Gili Kugler on Caleb the Giant-Slayer

CalebFaithDr Gili Kugler (the University of Sydney) has recently written an article in which she discusses the different biblical traditions about Caleb’s involvement in the spy mission to Hebron and the eventual conquest of Hebron.

Gili Kugler, “Who Conquered Hebron? Apologetic and Polemical Tendencies in the Story of Caleb in Josh 14,” Vetus Testamentum 67 (2017): 570-580.

In the Bible, there are a number of inconsistent narratives about the spy expedition and conquest of Hebron/the southern Judean hill country. These narratives provide different identifications of:

  • The leader of the conquest: either Joshua (Joshua 11.21-22), or Caleb (Joshua 15.13-14), or Caleb after being allocated the land by Joshua, who now allocates land not yet conquered (Joshua 14.6-15), or the army of Judah (Judges 1.9-10);
  • The time of the conquest: either as part of Joshua’s conquest of the whole land (Joshua 11.21-22), or after the conquest of the whole land, as one of the areas still to be conquered in the second half of Joshua (Joshua 14.6-15; 15.13-14), or after the death of Joshua (Judges 1.9-10);
  • The inhabitants who were killed: either the Anakim (Joshua 11.21-22), the Anakim who lived in great fortified cities as we saw the giants identified in Numbers 13 (Joshua 14.12), or the three sons of Anak: Sheshai, Ahiman, and Talmai (Joshua 15.14), or the “Canaanites”, Sheshai, Ahiman and Talmai (Judges 1.9-10);
  • The ethnicity of Caleb: a Kenizzite (Joshua 14.6-15; 15.13-14 – ‘son of Kenaz’), or part of Judah, or at least allied with Judah (Judges 1; as in Numbers 13).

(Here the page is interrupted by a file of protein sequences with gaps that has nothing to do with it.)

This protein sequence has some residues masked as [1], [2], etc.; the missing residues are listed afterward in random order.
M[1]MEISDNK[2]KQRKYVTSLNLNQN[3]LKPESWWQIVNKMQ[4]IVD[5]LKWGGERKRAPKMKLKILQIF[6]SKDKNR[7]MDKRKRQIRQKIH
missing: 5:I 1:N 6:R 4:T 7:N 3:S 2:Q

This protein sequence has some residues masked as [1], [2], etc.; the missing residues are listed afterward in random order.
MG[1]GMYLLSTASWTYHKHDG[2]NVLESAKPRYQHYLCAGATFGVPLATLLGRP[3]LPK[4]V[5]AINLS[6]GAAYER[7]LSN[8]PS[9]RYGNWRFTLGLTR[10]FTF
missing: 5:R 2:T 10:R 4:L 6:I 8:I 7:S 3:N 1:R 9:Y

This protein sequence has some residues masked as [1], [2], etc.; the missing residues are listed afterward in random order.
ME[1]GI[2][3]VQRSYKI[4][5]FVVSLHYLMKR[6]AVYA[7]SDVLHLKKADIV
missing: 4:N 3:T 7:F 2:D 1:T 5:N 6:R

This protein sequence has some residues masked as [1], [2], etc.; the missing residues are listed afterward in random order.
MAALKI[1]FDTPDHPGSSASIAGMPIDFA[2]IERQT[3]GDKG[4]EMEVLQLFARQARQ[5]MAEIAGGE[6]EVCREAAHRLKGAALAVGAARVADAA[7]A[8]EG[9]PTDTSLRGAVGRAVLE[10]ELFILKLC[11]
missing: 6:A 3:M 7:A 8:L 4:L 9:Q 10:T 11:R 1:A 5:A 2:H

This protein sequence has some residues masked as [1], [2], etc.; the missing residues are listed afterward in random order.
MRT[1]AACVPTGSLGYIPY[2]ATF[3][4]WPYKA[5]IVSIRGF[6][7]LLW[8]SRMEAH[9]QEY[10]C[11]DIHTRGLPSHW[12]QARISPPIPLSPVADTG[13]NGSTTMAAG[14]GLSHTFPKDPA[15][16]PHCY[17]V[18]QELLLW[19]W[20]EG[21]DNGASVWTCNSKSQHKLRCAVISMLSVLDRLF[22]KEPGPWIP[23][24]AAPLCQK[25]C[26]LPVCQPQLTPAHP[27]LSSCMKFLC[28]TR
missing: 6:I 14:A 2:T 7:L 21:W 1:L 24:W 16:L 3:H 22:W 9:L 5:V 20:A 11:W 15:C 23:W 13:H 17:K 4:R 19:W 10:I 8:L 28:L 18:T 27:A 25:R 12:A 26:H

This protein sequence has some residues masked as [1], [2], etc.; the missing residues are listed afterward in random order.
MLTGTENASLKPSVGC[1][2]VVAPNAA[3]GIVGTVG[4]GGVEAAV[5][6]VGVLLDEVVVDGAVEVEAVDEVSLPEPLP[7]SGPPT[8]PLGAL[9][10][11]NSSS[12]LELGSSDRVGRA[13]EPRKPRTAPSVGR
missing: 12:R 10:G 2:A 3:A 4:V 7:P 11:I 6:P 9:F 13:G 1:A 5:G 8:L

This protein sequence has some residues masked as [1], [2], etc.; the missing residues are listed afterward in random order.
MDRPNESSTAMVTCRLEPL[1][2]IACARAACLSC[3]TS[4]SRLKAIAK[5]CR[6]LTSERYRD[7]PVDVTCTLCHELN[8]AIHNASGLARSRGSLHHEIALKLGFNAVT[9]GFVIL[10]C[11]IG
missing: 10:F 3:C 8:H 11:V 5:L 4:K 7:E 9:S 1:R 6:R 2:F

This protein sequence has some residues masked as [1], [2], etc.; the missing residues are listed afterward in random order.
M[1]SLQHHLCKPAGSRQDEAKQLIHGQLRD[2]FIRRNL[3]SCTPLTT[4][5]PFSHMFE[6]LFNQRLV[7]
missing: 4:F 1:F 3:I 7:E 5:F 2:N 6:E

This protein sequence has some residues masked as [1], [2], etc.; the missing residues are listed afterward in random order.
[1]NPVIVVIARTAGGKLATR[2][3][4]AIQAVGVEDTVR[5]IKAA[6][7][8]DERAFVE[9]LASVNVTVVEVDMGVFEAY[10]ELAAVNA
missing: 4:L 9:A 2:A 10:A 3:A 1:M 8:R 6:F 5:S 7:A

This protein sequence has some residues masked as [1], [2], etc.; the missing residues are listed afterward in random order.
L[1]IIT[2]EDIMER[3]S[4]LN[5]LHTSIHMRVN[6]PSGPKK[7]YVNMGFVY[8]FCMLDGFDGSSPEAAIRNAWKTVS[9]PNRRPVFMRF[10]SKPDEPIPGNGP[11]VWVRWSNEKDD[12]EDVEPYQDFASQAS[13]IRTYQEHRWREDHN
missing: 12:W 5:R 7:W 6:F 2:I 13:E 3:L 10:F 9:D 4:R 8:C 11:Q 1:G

Despite all these varied traditions, they all display a number of shared themes, characters, and geography – which makes it likely that we are dealing with related traditions.

So how do we account for the way these traditions developed? Scholars have usually dated the Caleb tradition as the earliest of the traditions, being placed into a pan-Israelite conquest involving Joshua. Kugler points out, though, that Joshua 14.6-15 appears to be a later supplement, interrupting the flow in Joshua 14 (and the land allocation to Judah), and also aware of Joshua 11 and its claim that the conquest of Hebron resulted in rest for the land as a whole.

Kugler views Joshua 14.6-15 as serving two apologetic purposes: (1) it justifies Kenizzite settlement and even integration into Judea, and (2) it disputes the idea that Joshua led the whole conquest, transferring the victory to Caleb the Kenizzite. She concludes that “Josh 14:6ab-15 can be viewed as a late formation in the Book of Joshua, responding to and disputing the pro-Joshuaic agenda found in the Deuteronomistic framework of the book” (p. 574). For Kugler, although Joshua 14.6-15 is directly dependent on Deuteronomy 1, it adds the detail that Caleb is a Kennizite, a detail not present in the Deuteronomistic source of the text.